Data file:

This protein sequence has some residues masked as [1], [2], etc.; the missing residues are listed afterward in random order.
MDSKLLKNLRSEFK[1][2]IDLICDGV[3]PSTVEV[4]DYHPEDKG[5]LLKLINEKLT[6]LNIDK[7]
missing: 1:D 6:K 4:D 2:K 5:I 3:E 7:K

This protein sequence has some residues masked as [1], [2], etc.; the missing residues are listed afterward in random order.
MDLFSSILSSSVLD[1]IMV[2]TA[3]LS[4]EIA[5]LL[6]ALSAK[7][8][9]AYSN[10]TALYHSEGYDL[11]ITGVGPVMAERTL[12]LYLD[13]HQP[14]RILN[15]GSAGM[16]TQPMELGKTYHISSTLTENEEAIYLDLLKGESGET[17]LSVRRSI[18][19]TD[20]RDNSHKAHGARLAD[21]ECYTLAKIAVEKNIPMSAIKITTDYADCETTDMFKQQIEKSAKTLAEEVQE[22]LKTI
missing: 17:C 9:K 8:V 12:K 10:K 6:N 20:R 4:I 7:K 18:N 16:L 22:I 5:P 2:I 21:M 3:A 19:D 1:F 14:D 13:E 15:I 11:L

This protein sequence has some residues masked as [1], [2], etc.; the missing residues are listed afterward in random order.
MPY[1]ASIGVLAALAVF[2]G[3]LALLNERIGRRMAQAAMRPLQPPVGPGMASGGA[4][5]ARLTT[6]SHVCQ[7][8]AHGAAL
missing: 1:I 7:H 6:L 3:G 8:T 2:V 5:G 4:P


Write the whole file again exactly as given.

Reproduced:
This protein sequence has some residues masked as [1], [2], etc.; the missing residues are listed afterward in random order.
MDSKLLKNLRSEFK[1][2]IDLICDGV[3]PSTVEV[4]DYHPEDKG[5]LLKLINEKLT[6]LNIDK[7]
missing: 1:D 6:K 4:D 2:K 5:I 3:E 7:K

This protein sequence has some residues masked as [1], [2], etc.; the missing residues are listed afterward in random order.
MDLFSSILSSSVLD[1]IMV[2]TA[3]LS[4]EIA[5]LL[6]ALSAK[7][8][9]AYSN[10]TALYHSEGYDL[11]ITGVGPVMAERTL[12]LYLD[13]HQP[14]RILN[15]GSAGM[16]TQPMELGKTYHISSTLTENEEAIYLDLLKGESGET[17]LSVRRSI[18][19]TD[20]RDNSHKAHGARLAD[21]ECYTLAKIAVEKNIPMSAIKITTDYADCETTDMFKQQIEKSAKTLAEEVQE[22]LKTI
missing: 17:C 9:K 8:V 12:K 10:K 6:N 20:R 4:I 7:K 18:N 16:L 22:I 5:P 2:I 21:M 3:A 19:D 1:F 14:D 13:E 15:I 11:L

This protein sequence has some residues masked as [1], [2], etc.; the missing residues are listed afterward in random order.
MPY[1]ASIGVLAALAVF[2]G[3]LALLNERIGRRMAQAAMRPLQPPVGPGMASGGA[4][5]ARLTT[6]SHVCQ[7][8]AHGAAL
missing: 1:I 7:H 6:L 3:G 8:T 2:V 5:G 4:P